Auld Lang Syne: Not Just For New Year’s Eve

With the beginning of a new year, we often pause to reflect on the past year.

What was, what could have been, but wasn’t.

 

Origin and Meaning of Auld Lang Syne

There is a sweetness in reflection. 

On New Year’s Eve we sing Auld Lang Syne, words penned by Scottish poet Robert Burns.

It’s a song that makes you feel nostalgic even though you might not know why. 

Some people call it the most famous song that nobody knows for this reason.

The words actually mean for the sake of old times or literally, “old long since”.

 

Dan Fogelberg’s Take on Auld Lang Syne

Dan Fogelberg sang about this in his tune often played at the holidays, “Same Old Lang Syne.”

He perfectly captures the moment he ran into an old girlfriend at a convenience store on Christmas Eve. 

Surprised to see each other, they spend two hours catching up while sitting in her car. 

He sings, “We drank a toast to innocence. We drank a toast to time. Reliving in our eloquence another ‘auld lang syne’”.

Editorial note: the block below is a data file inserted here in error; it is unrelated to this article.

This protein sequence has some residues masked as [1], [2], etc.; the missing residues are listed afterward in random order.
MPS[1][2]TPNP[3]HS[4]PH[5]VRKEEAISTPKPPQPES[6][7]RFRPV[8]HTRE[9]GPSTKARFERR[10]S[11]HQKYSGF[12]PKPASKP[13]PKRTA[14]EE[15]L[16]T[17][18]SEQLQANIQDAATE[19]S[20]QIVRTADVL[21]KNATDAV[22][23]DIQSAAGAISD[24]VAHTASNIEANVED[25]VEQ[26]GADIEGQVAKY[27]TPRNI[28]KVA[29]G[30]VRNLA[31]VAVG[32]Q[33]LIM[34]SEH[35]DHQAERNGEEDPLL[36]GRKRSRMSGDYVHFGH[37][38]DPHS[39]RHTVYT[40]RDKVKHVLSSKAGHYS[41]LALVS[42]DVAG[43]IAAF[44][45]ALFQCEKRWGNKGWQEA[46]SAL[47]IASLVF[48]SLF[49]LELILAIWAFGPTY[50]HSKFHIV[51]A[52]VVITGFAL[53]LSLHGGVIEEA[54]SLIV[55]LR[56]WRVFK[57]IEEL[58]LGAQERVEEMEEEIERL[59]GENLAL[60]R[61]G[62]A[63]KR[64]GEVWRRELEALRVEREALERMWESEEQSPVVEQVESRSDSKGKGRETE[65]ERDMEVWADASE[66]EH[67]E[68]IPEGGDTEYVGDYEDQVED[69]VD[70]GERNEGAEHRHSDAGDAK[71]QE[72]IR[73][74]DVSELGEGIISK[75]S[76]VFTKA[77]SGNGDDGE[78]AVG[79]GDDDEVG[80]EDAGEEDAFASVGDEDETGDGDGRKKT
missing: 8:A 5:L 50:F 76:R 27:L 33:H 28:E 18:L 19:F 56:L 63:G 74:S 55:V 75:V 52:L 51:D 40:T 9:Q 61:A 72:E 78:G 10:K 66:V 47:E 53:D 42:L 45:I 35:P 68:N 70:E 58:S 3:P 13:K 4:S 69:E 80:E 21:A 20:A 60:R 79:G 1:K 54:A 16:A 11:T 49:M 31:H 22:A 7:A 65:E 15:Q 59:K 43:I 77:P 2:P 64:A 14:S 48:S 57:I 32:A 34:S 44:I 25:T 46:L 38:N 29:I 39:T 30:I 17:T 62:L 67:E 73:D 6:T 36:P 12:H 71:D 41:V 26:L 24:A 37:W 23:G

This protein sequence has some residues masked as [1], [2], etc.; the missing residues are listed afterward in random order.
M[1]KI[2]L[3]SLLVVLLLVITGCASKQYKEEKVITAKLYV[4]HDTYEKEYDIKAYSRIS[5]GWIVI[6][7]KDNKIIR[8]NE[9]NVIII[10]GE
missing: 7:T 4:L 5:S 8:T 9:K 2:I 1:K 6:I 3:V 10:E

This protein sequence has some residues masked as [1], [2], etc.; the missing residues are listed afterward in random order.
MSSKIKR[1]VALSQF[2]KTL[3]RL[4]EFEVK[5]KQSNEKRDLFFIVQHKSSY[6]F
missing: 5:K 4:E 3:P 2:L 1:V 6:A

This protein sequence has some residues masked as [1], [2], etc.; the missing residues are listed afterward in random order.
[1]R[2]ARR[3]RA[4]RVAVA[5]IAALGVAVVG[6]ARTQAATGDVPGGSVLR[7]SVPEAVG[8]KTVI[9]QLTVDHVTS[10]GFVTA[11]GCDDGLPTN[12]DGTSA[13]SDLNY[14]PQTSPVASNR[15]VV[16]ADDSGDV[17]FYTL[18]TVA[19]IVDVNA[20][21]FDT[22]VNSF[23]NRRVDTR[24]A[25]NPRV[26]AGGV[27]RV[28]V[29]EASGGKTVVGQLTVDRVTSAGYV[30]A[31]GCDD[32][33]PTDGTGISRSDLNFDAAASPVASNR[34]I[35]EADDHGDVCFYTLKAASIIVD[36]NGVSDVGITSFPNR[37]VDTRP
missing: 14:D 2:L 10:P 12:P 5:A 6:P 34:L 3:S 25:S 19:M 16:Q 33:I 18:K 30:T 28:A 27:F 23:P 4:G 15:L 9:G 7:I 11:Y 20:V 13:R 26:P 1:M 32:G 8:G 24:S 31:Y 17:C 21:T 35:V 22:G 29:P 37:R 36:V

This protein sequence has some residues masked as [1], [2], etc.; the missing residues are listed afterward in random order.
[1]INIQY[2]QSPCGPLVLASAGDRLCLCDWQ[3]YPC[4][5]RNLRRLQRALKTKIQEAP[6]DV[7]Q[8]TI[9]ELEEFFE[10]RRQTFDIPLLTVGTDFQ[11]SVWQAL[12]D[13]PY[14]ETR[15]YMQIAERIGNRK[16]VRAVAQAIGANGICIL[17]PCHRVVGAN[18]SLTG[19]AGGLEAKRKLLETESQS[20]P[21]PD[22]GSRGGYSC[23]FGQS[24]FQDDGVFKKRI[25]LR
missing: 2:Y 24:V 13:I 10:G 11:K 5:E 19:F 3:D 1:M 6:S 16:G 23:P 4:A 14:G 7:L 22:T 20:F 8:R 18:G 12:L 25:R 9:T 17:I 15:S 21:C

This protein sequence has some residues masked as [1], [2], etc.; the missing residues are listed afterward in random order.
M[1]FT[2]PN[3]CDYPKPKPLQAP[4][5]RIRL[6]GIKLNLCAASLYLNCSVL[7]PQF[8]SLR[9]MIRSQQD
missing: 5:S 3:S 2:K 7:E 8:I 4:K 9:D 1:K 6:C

It’s a bittersweet take on a relationship that once was and is no more.

An anonymous author said this, “If you have one eye on yesterday, and one eye on tomorrow, you’re going to be cock-eyed today.”

While it’s nice to reminisce and connect with warm memories, and it’s important to set goals for the future as we so often do at the start of the New Year, living in the present is the only way to make a healthy connection between the two.

 

Connect Past and Present with Time At The Table

But how? 

Given the pace of life today it seems we’re always in motion. Traveling from somewhere to someplace new.

Here’s the recipe.

Spend consistent, quality time at the dining table on most evenings.

This is the most satisfying and delicious way to live in the present. 

It’s here that we connect with those most dear, cherish the memories of those who’ve gone before us, and look expectantly towards what awaits us in the future. 

In this new year, take the “What’s for dinner” pledge and vow to cherish time each evening over a home-cooked meal with family and friends.

This investment of time is the stuff of which memories are made and where we fuel ourselves for future adventures.

White plate with a sage colored napkin lying the center tied twine and adorned with a single sage leaf. The plate is sitting on a wooden table with a fork, a glass, and a white bowl.

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